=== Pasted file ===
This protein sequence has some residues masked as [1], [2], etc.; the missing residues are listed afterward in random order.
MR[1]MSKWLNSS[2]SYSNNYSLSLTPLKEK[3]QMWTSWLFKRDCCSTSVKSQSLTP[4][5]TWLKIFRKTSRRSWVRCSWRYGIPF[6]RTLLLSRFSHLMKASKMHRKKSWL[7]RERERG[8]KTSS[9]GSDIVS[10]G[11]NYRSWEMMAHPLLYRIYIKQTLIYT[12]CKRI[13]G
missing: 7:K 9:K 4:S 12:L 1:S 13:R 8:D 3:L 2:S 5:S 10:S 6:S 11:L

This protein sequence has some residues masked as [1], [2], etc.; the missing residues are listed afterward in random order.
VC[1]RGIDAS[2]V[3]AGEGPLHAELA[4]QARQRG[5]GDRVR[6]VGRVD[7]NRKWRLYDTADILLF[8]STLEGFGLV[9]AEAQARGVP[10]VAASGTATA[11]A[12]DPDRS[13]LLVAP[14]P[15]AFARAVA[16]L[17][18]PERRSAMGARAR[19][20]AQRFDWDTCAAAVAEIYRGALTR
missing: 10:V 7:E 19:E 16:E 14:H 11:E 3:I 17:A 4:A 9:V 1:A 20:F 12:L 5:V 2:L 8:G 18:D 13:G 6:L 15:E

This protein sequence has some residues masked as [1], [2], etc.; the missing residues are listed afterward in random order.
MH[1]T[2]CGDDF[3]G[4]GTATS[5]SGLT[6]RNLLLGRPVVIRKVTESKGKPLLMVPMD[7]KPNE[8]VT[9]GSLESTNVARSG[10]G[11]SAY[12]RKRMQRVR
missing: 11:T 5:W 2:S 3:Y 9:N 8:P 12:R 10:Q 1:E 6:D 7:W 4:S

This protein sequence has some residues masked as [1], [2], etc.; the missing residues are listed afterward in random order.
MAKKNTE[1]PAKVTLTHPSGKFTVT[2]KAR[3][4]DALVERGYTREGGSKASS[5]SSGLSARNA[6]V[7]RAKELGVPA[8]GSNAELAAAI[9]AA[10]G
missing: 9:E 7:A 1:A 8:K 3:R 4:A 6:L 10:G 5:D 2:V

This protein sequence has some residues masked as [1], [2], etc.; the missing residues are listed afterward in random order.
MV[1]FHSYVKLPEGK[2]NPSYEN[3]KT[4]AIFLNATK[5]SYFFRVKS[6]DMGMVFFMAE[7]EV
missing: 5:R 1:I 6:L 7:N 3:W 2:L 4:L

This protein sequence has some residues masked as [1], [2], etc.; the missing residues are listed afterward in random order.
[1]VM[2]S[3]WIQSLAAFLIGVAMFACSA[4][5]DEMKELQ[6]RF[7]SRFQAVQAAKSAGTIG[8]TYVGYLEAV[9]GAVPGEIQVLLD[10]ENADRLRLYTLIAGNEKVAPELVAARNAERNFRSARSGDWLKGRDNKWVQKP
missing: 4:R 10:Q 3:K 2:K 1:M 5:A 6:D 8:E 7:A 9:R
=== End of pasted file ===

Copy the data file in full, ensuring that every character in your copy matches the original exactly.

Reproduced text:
This protein sequence has some residues masked as [1], [2], etc.; the missing residues are listed afterward in random order.
MR[1]MSKWLNSS[2]SYSNNYSLSLTPLKEK[3]QMWTSWLFKRDCCSTSVKSQSLTP[4][5]TWLKIFRKTSRRSWVRCSWRYGIPF[6]RTLLLSRFSHLMKASKMHRKKSWL[7]RERERG[8]KTSS[9]GSDIVS[10]G[11]NYRSWEMMAHPLLYRIYIKQTLIYT[12]CKRI[13]G
missing: 7:K 9:K 4:S 12:L 1:S 13:R 8:D 3:L 2:S 5:S 10:S 6:S 11:L

This protein sequence has some residues masked as [1], [2], etc.; the missing residues are listed afterward in random order.
VC[1]RGIDAS[2]V[3]AGEGPLHAELA[4]QARQRG[5]GDRVR[6]VGRVD[7]NRKWRLYDTADILLF[8]STLEGFGLV[9]AEAQARGVP[10]VAASGTATA[11]A[12]DPDRS[13]LLVAP[14]P[15]AFARAVA[16]L[17][18]PERRSAMGARAR[19][20]AQRFDWDTCAAAVAEIYRGALTR
missing: 10:V 7:E 19:E 16:E 14:H 11:E 3:I 17:A 4:A 9:V 1:A 20:F 12:L 5:V 2:L 8:G 18:D 13:G 6:L 15:E

This protein sequence has some residues masked as [1], [2], etc.; the missing residues are listed afterward in random order.
MH[1]T[2]CGDDF[3]G[4]GTATS[5]SGLT[6]RNLLLGRPVVIRKVTESKGKPLLMVPMD[7]KPNE[8]VT[9]GSLESTNVARSG[10]G[11]SAY[12]RKRMQRVR
missing: 11:T 5:W 2:S 3:Y 9:N 8:P 12:R 10:Q 1:E 6:D 7:W 4:S

This protein sequence has some residues masked as [1], [2], etc.; the missing residues are listed afterward in random order.
MAKKNTE[1]PAKVTLTHPSGKFTVT[2]KAR[3][4]DALVERGYTREGGSKASS[5]SSGLSARNA[6]V[7]RAKELGVPA[8]GSNAELAAAI[9]AA[10]G
missing: 9:E 7:A 1:A 8:K 3:R 4:A 6:L 10:G 5:D 2:V

This protein sequence has some residues masked as [1], [2], etc.; the missing residues are listed afterward in random order.
MV[1]FHSYVKLPEGK[2]NPSYEN[3]KT[4]AIFLNATK[5]SYFFRVKS[6]DMGMVFFMAE[7]EV
missing: 5:R 1:I 6:L 7:N 3:W 2:L 4:L

This protein sequence has some residues masked as [1], [2], etc.; the missing residues are listed afterward in random order.
[1]VM[2]S[3]WIQSLAAFLIGVAMFACSA[4][5]DEMKELQ[6]RF[7]SRFQAVQAAKSAGTIG[8]TYVGYLEAV[9]GAVPGEIQVLLD[10]ENADRLRLYTLIAGNEKVAPELVAARNAERNFRSARSGDWLKGRDNKWVQKP
missing: 4:R 10:Q 3:K 2:K 1:M 5:A 6:D 8:E 7:A 9:R